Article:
Ten percent of all organic carbon (Corg) absorbed by the ocean each year is stored in seagrass-bearing sediments. The preservation of these carbon stores is considered a vital method to mitigate climate change. Seagrass-bearing sediments have been correlated with sediment geophysical properties yet have not been related to sediment acoustic properties. For this purpose, sediment cores were collected from a Thalassia testudinum seagrass meadow in South Texas, USA, where geophysical, acoustical, and Corg properties were measured. It is hypothesized that when deposits of Corg adsorb onto mineral surfaces and are stored in pore spaces, compliant layers between grain contacts and the formation of an organic-rich suspension reduce sediment stiffness. Results from this seagrass meadow demonstrated a strong correlation between sediment P wave modulus and Corg and show promise toward the development of an in situ ultrasonic sediment probe to more rapidly quantify and monitor seagrass carbon stores.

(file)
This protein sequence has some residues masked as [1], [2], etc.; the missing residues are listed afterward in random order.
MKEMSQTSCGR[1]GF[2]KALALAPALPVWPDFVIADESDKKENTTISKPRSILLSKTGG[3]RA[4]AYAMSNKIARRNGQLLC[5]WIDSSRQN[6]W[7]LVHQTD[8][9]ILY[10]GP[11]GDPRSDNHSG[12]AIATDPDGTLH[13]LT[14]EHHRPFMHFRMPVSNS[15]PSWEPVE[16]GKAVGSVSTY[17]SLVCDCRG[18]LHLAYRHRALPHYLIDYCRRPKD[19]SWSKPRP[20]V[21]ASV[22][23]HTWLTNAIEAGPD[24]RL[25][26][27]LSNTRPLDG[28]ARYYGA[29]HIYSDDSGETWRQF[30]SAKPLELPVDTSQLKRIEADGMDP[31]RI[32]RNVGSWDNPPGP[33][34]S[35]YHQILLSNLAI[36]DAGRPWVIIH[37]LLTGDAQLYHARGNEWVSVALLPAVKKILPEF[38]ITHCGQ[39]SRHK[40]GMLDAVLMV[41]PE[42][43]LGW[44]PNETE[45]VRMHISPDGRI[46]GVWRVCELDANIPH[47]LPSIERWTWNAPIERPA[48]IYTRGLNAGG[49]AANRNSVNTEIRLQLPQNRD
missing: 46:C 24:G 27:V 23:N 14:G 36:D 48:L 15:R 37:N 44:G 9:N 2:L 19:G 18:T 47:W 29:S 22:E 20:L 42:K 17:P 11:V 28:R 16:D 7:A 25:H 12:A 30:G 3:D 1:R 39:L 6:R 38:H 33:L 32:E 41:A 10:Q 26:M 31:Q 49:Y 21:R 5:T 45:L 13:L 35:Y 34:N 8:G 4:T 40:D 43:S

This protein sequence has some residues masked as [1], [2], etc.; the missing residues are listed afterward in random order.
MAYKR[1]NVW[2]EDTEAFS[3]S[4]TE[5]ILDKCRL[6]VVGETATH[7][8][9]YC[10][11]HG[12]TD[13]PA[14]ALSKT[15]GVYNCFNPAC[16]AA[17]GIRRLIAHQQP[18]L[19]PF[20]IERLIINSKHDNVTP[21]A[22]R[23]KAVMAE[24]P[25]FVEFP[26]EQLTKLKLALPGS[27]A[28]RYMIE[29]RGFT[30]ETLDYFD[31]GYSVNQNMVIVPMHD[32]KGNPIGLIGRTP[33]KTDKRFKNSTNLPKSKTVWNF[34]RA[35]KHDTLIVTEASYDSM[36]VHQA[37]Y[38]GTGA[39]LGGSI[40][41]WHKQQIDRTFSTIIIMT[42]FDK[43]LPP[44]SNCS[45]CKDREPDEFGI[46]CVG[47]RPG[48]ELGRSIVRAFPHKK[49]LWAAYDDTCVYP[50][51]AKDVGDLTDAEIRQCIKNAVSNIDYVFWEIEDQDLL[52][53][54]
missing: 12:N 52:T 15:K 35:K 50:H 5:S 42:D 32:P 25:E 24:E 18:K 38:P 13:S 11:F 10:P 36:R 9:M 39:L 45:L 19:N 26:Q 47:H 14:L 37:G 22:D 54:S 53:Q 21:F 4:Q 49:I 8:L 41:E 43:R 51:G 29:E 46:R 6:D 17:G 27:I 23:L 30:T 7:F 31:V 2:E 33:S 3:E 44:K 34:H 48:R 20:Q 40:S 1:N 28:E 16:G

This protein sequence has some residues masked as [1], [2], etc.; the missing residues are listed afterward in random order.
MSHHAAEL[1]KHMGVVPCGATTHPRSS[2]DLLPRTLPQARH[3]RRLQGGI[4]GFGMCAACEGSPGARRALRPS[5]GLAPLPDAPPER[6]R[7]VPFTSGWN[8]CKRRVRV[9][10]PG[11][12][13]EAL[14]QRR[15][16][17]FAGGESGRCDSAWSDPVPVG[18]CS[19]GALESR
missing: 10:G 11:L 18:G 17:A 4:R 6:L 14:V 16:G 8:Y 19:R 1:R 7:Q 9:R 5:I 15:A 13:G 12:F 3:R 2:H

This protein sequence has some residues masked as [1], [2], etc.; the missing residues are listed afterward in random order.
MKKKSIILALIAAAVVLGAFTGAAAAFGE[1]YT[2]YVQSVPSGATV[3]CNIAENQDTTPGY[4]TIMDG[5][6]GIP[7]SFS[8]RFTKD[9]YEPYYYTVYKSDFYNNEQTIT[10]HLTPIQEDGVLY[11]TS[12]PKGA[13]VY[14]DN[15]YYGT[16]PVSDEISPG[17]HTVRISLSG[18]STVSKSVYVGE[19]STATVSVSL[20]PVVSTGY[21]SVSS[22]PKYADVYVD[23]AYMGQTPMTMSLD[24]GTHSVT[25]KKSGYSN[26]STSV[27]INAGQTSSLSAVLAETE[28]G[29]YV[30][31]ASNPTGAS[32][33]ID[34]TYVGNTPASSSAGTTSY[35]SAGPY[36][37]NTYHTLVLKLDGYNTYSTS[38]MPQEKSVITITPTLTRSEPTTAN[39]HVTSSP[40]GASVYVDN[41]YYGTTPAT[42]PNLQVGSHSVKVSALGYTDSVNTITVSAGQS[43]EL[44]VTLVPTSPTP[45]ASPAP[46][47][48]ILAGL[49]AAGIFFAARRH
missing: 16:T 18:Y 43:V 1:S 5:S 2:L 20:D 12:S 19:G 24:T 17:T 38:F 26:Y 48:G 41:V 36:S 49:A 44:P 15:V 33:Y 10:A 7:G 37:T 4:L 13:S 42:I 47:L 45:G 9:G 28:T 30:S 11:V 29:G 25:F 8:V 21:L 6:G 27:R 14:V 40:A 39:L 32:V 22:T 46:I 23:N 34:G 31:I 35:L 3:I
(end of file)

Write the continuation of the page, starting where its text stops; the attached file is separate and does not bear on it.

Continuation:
Venegas, G. R., A. F. Rahman, K. M. Lee, M. S. Ballard, and P. S. Wilson. 2019. “Toward the Ultrasonic Sensing of Organic Carbon in Seagrass-Bearing Sediments.” Geophysical Research Letters 46 (11): 5968–77. https://doi.org/10.1029/2019GL082745.
Geophysical Research Letters